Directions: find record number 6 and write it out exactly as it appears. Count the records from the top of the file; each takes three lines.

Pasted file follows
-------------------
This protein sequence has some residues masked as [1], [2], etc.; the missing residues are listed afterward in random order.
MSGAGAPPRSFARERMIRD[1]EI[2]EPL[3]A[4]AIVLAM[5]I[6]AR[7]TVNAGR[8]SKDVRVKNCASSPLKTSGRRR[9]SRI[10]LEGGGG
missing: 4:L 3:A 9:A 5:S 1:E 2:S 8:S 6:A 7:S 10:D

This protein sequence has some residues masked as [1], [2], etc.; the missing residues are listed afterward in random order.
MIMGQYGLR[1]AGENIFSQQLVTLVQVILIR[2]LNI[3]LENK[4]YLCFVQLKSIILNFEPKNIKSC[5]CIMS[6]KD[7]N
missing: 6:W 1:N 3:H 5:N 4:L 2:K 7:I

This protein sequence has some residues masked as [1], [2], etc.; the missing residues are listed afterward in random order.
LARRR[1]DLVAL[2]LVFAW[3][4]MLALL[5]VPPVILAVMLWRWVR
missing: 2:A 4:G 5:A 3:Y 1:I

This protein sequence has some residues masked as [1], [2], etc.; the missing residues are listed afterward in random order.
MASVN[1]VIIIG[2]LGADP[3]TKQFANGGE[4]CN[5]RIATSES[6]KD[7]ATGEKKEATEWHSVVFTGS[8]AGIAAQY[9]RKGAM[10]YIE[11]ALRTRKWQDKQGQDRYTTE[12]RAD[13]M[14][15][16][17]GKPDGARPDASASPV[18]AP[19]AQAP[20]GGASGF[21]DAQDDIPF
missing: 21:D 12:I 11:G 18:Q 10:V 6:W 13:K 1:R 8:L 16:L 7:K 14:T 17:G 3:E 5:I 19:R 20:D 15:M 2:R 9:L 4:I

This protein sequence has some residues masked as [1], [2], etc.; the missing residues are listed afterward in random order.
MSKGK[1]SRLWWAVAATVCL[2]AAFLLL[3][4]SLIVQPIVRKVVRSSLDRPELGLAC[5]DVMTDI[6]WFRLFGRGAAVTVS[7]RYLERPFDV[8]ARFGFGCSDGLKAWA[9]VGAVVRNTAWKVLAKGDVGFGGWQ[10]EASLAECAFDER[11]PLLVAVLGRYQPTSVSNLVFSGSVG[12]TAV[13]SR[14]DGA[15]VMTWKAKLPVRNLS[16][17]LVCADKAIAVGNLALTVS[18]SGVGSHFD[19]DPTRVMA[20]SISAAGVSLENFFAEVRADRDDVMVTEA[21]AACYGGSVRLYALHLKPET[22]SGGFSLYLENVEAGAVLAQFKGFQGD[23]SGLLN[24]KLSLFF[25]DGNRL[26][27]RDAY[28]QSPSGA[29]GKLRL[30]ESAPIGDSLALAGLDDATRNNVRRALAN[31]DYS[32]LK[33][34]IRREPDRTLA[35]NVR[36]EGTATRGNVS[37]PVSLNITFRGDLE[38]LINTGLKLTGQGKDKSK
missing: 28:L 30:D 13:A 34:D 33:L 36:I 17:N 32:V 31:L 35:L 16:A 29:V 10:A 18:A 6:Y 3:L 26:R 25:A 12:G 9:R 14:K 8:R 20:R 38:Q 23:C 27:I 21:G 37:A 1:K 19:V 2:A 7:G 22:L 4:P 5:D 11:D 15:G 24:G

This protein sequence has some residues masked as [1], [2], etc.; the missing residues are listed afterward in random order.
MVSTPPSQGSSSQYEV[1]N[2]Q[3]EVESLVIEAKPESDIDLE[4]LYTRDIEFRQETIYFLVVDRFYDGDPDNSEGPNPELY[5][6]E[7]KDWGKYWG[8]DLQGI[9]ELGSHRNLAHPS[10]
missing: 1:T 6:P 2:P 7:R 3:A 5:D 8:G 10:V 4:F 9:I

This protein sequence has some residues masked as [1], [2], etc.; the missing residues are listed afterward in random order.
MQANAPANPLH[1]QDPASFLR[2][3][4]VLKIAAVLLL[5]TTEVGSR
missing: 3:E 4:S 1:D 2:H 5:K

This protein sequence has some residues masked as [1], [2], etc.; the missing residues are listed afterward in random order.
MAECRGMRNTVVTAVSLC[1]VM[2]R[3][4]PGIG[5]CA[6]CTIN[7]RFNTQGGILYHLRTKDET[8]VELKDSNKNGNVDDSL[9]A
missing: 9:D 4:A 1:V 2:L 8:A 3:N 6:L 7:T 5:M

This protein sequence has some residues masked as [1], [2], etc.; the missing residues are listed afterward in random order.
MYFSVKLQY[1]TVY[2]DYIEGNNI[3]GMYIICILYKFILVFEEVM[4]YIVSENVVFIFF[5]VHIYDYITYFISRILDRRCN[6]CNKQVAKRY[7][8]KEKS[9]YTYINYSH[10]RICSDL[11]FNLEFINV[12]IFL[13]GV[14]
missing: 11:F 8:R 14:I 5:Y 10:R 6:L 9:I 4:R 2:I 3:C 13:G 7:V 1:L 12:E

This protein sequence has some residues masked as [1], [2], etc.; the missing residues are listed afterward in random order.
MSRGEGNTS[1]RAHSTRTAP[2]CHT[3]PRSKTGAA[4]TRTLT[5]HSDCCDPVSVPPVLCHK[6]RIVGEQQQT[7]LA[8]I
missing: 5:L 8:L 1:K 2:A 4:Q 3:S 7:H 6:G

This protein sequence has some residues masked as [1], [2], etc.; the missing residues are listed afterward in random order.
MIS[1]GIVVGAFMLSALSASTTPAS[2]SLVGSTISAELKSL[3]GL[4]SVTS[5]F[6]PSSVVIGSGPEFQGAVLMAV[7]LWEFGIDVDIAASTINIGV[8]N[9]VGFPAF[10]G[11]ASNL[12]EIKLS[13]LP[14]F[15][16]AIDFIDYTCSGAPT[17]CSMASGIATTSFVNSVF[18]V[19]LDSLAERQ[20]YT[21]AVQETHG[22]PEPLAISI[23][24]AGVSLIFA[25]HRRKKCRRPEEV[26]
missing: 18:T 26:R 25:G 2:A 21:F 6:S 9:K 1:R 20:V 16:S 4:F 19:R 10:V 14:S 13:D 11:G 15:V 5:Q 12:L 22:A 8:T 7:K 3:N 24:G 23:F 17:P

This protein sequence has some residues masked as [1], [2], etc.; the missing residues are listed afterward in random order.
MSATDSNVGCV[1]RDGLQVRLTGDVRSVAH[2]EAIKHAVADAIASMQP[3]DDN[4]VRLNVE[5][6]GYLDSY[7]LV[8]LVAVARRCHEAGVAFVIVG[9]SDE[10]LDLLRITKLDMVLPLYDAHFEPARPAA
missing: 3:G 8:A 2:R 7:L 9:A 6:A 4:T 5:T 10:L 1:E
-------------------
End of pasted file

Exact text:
This protein sequence has some residues masked as [1], [2], etc.; the missing residues are listed afterward in random order.
MVSTPPSQGSSSQYEV[1]N[2]Q[3]EVESLVIEAKPESDIDLE[4]LYTRDIEFRQETIYFLVVDRFYDGDPDNSEGPNPELY[5][6]E[7]KDWGKYWG[8]DLQGI[9]ELGSHRNLAHPS[10]
missing: 1:T 6:P 2:P 7:R 3:A 5:D 8:G 10:V 4:F 9:I